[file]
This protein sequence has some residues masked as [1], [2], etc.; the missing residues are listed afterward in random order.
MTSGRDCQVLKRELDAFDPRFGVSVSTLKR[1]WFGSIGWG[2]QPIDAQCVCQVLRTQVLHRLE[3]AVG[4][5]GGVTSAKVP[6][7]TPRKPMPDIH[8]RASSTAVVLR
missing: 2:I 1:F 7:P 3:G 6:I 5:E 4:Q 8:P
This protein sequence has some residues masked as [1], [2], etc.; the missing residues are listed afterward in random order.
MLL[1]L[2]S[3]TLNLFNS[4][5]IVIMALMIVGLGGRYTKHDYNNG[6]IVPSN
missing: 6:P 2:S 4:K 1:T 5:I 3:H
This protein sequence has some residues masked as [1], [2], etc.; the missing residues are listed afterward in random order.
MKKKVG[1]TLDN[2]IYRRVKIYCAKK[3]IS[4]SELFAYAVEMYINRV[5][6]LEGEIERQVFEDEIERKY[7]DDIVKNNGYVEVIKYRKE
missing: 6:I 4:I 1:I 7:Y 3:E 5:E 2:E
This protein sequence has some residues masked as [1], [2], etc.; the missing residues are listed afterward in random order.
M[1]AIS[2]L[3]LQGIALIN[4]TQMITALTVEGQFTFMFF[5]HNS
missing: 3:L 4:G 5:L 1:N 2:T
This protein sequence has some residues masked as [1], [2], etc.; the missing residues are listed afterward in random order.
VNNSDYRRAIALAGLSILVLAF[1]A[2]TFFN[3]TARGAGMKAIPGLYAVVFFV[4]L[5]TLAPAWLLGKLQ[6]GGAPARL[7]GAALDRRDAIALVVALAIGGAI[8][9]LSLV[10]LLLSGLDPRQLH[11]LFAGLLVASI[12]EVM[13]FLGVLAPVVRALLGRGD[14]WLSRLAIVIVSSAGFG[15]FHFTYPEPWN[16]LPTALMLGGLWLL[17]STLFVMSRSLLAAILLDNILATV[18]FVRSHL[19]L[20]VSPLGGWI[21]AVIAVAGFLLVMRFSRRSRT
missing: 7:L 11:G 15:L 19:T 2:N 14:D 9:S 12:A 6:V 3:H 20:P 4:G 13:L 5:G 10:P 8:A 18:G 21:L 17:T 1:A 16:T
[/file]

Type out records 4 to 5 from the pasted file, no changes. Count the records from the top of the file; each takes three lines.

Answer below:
This protein sequence has some residues masked as [1], [2], etc.; the missing residues are listed afterward in random order.
M[1]AIS[2]L[3]LQGIALIN[4]TQMITALTVEGQFTFMFF[5]HNS
missing: 3:L 4:G 5:L 1:N 2:T
This protein sequence has some residues masked as [1], [2], etc.; the missing residues are listed afterward in random order.
VNNSDYRRAIALAGLSILVLAF[1]A[2]TFFN[3]TARGAGMKAIPGLYAVVFFV[4]L[5]TLAPAWLLGKLQ[6]GGAPARL[7]GAALDRRDAIALVVALAIGGAI[8][9]LSLV[10]LLLSGLDPRQLH[11]LFAGLLVASI[12]EVM[13]FLGVLAPVVRALLGRGD[14]WLSRLAIVIVSSAGFG[15]FHFTYPEPWN[16]LPTALMLGGLWLL[17]STLFVMSRSLLAAILLDNILATV[18]FVRSHL[19]L[20]VSPLGGWI[21]AVIAVAGFLLVMRFSRRSRT
missing: 7:L 11:G 15:L 19:T 2:N 14:D 9:S 12:A 6:V 3:H 20:P 4:G 13:L 5:G 10:P 8:A 18:G 21:L 17:T 1:A 16:T